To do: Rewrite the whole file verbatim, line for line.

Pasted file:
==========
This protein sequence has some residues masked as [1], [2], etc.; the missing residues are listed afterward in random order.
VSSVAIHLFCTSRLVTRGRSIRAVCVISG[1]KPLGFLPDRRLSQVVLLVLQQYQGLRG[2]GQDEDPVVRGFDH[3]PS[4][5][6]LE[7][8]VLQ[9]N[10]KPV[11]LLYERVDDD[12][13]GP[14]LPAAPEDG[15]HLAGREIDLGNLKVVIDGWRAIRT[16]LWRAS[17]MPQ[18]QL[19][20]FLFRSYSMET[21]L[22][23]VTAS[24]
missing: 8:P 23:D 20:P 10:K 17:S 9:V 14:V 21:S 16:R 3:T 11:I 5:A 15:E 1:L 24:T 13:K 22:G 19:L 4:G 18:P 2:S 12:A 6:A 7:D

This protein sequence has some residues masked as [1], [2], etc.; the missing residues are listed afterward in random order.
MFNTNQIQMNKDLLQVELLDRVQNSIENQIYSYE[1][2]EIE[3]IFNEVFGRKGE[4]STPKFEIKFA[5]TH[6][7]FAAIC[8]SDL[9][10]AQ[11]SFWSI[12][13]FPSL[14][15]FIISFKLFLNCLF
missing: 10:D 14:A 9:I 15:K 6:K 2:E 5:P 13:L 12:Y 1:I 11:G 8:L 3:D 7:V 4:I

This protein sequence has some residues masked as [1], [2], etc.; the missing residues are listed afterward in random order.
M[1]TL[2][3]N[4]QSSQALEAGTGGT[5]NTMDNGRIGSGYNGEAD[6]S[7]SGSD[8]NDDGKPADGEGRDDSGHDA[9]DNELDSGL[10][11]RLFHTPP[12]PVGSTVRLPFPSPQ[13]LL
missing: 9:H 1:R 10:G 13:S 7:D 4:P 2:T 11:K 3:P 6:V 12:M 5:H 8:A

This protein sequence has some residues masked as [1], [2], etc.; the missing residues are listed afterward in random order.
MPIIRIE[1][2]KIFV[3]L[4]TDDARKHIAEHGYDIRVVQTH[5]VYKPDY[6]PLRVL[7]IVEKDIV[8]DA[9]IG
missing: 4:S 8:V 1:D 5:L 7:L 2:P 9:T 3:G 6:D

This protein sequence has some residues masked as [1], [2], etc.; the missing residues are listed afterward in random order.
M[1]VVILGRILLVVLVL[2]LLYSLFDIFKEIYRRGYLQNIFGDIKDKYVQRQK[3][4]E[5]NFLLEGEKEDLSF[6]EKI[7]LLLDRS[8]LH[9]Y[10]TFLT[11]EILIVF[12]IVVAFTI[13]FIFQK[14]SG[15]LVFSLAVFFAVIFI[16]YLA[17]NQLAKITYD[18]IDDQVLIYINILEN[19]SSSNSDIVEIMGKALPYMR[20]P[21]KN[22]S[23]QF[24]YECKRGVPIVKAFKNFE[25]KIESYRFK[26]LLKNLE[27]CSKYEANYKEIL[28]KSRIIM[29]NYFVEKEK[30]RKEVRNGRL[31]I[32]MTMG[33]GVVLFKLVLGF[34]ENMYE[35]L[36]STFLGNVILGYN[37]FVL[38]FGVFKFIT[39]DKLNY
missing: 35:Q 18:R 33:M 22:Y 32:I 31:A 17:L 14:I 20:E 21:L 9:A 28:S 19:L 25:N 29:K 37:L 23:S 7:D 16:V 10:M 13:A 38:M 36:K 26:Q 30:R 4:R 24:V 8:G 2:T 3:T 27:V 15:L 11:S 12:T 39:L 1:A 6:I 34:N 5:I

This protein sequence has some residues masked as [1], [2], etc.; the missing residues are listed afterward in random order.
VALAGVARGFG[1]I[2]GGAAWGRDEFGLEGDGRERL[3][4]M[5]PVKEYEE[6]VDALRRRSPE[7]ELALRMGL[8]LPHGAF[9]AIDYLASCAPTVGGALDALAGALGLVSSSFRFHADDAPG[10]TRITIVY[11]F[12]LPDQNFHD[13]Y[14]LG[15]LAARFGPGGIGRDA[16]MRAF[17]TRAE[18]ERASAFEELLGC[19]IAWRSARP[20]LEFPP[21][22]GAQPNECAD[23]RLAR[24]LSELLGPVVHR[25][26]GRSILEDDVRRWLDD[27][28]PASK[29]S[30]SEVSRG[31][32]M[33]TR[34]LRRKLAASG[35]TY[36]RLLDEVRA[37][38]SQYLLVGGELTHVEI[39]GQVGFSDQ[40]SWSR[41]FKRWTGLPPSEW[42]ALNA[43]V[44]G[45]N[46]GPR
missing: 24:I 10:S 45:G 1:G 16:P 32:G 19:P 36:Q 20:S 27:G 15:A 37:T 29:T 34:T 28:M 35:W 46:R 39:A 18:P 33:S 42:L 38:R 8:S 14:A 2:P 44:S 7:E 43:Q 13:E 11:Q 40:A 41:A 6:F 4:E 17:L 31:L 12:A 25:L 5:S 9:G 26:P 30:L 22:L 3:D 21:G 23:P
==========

This protein sequence has some residues masked as [1], [2], etc.; the missing residues are listed afterward in random order.
VSSVAIHLFCTSRLVTRGRSIRAVCVISG[1]KPLGFLPDRRLSQVVLLVLQQYQGLRG[2]GQDEDPVVRGFDH[3]PS[4][5][6]LE[7][8]VLQ[9]N[10]KPV[11]LLYERVDDD[12][13]GP[14]LPAAPEDG[15]HLAGREIDLGNLKVVIDGWRAIRT[16]LWRAS[17]MPQ[18]QL[19][20]FLFRSYSMET[21]L[22][23]VTAS[24]
missing: 8:P 23:D 20:P 10:K 17:S 9:V 14:V 21:S 16:R 3:T 11:I 5:A 15:E 1:L 24:T 13:K 22:G 19:L 4:G 18:P 2:S 12:A 6:A 7:D

This protein sequence has some residues masked as [1], [2], etc.; the missing residues are listed afterward in random order.
MFNTNQIQMNKDLLQVELLDRVQNSIENQIYSYE[1][2]EIE[3]IFNEVFGRKGE[4]STPKFEIKFA[5]TH[6][7]FAAIC[8]SDL[9][10]AQ[11]SFWSI[12][13]FPSL[14][15]FIISFKLFLNCLF
missing: 10:D 14:A 9:I 15:K 6:K 2:E 5:P 13:L 12:Y 1:I 11:G 8:L 3:D 7:V 4:I

This protein sequence has some residues masked as [1], [2], etc.; the missing residues are listed afterward in random order.
M[1]TL[2][3]N[4]QSSQALEAGTGGT[5]NTMDNGRIGSGYNGEAD[6]S[7]SGSD[8]NDDGKPADGEGRDDSGHDA[9]DNELDSGL[10][11]RLFHTPP[12]PVGSTVRLPFPSPQ[13]LL
missing: 9:H 1:R 10:G 13:S 7:D 4:P 2:T 11:K 3:P 6:V 12:M 5:H 8:A

This protein sequence has some residues masked as [1], [2], etc.; the missing residues are listed afterward in random order.
MPIIRIE[1][2]KIFV[3]L[4]TDDARKHIAEHGYDIRVVQTH[5]VYKPDY[6]PLRVL[7]IVEKDIV[8]DA[9]IG
missing: 4:S 8:V 1:D 5:L 7:L 2:P 9:T 3:G 6:D

This protein sequence has some residues masked as [1], [2], etc.; the missing residues are listed afterward in random order.
M[1]VVILGRILLVVLVL[2]LLYSLFDIFKEIYRRGYLQNIFGDIKDKYVQRQK[3][4]E[5]NFLLEGEKEDLSF[6]EKI[7]LLLDRS[8]LH[9]Y[10]TFLT[11]EILIVF[12]IVVAFTI[13]FIFQK[14]SG[15]LVFSLAVFFAVIFI[16]YLA[17]NQLAKITYD[18]IDDQVLIYINILEN[19]SSSNSDIVEIMGKALPYMR[20]P[21]KN[22]S[23]QF[24]YECKRGVPIVKAFKNFE[25]KIESYRFK[26]LLKNLE[27]CSKYEANYKEIL[28]KSRIIM[29]NYFVEKEK[30]RKEVRNGRL[31]I[32]MTMG[33]GVVLFKLVLGF[34]ENMYE[35]L[36]STFLGNVILGYN[37]FVL[38]FGVFKFIT[39]DKLNY
missing: 35:Q 18:R 33:M 22:Y 32:I 31:A 17:L 14:I 20:E 21:L 9:A 28:S 19:L 25:N 29:K 37:L 23:S 7:D 16:V 10:M 13:A 38:M 36:K 26:Q 30:R 4:R 24:V 8:G 2:T 3:T 27:V 15:L 11:S 12:T 39:L 1:A 6:I 34:N 5:I

This protein sequence has some residues masked as [1], [2], etc.; the missing residues are listed afterward in random order.
VALAGVARGFG[1]I[2]GGAAWGRDEFGLEGDGRERL[3][4]M[5]PVKEYEE[6]VDALRRRSPE[7]ELALRMGL[8]LPHGAF[9]AIDYLASCAPTVGGALDALAGALGLVSSSFRFHADDAPG[10]TRITIVY[11]F[12]LPDQNFHD[13]Y[14]LG[15]LAARFGPGGIGRDA[16]MRAF[17]TRAE[18]ERASAFEELLGC[19]IAWRSARP[20]LEFPP[21][22]GAQPNECAD[23]RLAR[24]LSELLGPVVHR[25][26]GRSILEDDVRRWLDD[27][28]PASK[29]S[30]SEVSRG[31][32]M[33]TR[34]LRRKLAASG[35]TY[36]RLLDEVRA[37][38]SQYLLVGGELTHVEI[39]GQVGFSDQ[40]SWSR[41]FKRWTGLPPSEW[42]ALNA[43]V[44]G[45]N[46]GPR
missing: 24:I 10:S 45:G 1:G 16:P 32:G 19:P 36:Q 20:S 27:G 15:A 37:T 29:T 34:T 28:M 35:W 46:R 39:A 18:P 33:S 42:L 38:R 8:S 14:A 2:P 44:S 7:E 43:Q 13:E 11:Q 40:A 41:A 6:F 4:E 17:L 31:L 12:A 25:L 5:S 9:G 26:P 30:L 22:L 3:D 21:G 23:P